Planning or roaming

How many people start on a trip without doing some planning?

In my work I have to do quite a lot of traveling, frequently to the same cities. One may think that the repetition would make planning unnecessary, but changing travel conditions make planning more necessary than ever. Arriving at US Customs without a passport prohibits a trip to the United States. Arriving at a client’s office with one file missing creates confusion, and gives the appearance of sloppiness. The list of items that can fail without planning goes on and on.

Running a business is the same as going on a trip; it requires planning. We are now at the start of a new calendar year—and for many a new fiscal year—one of the best times to start a plan.

A key part of planning is setting objectives:

  • objectives for the business
  • objectives for each key employee
  • objectives for your personal life

It is surprising how little time and effort many companies spend in developing objectives for their business. On the other hand, it is depressing to see how much time large organizations spend on developing objectives that are forgotten shortly after they have been created.

One of the problems with setting objectives occurs when an organization has its employees setting objectives for themselves. Frequently, these objectives are not aligned with the objectives of the organization, which creates a loss of momentum for both the organization and the employees.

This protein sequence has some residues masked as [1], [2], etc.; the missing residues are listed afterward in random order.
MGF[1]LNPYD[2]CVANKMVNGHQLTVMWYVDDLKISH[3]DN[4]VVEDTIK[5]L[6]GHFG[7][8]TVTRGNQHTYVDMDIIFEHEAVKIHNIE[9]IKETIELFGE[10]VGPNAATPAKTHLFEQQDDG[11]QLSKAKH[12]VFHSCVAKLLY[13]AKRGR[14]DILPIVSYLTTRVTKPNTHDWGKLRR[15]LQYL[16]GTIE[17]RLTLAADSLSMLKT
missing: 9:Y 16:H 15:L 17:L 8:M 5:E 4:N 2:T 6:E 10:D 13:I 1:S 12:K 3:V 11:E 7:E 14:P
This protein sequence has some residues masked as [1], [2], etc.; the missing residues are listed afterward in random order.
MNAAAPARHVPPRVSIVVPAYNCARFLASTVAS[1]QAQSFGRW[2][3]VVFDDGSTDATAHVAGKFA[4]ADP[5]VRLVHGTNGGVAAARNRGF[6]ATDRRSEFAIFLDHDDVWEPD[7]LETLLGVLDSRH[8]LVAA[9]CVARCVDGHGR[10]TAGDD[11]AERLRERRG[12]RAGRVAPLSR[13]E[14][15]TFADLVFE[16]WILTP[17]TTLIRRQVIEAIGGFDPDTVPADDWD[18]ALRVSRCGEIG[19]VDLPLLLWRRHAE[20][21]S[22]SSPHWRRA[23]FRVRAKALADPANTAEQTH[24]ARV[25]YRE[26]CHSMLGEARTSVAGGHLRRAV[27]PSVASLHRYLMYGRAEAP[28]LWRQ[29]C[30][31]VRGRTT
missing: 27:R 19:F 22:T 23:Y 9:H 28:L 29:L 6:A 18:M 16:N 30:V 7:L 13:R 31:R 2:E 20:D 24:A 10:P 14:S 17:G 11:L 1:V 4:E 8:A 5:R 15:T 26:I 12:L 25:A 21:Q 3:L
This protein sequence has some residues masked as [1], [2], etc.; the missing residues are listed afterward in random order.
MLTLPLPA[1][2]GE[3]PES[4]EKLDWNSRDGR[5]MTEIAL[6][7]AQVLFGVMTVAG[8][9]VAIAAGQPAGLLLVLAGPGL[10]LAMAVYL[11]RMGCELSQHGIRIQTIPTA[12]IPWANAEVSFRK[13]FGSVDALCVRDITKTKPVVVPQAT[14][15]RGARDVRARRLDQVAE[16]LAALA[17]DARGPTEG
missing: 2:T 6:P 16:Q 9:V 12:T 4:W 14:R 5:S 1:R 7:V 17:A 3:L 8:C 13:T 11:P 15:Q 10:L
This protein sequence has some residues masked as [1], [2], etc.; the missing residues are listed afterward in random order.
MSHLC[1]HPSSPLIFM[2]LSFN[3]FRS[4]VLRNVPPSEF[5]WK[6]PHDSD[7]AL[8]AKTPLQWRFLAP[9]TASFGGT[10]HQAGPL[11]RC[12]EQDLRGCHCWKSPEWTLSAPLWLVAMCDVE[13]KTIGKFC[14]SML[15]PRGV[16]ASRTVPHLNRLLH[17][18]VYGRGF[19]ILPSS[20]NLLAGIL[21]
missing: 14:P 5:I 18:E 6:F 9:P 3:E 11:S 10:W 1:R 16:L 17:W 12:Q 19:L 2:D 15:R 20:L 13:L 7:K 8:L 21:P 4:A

In other cases, someone, probably the President, sends out an edict to all and sundry that she wants an operating plan for the coming year delivered to her by mid-month.

Everyone works feverishly developing a plan for their department or functional area. They do so in a vacuum without knowing what direction the organization plans to take in the coming year(s). What is created is a hodgepodge of inadequately developed plans that may or may not be relevant to each other.

Developing a foundation

Another shortcoming of many organizations’ attempts at planning is the failure to develop a foundation for good planning. They start their planning at ground zero. Little analysis is carried out as to where the organization stands in the pursuit of its goals.

One of the ways this lack of understanding can be overcome is to carry out a SWOT (Strengths, Weaknesses, Opportunities, and Threats) analysis of the business. Such an analysis provides two benefits:

It can act as an operating audit to determine how the business has performed over the past year.

It can give a snapshot of the organization’s strengths and weaknesses at a given point in time.

A good SWOT analysis, if done well, will take a bit of time to carry out. However, after it is completed, participants have a much better idea of the condition of the business. The SWOT analysis can provide a base for planning since the organization knows the strengths it can build on and the weaknesses it must overcome to be successful.

Like all forms of analysis, a SWOT analysis is not worth the time that it takes to conduct unless it is done honestly and with openness. This at times can be best accomplished by inviting a non-member of management to act as a facilitator/devil’s advocate. Such a person can direct the analysis in such a way that difficult issues will not be glossed over but will receive the scrutiny that they deserve.


  • As you plan for the New Year, consider these two ideas;
  • Ensure the objectives of all parts of the organization are aligned.
  • Develop a foundation for your planning before starting to plan.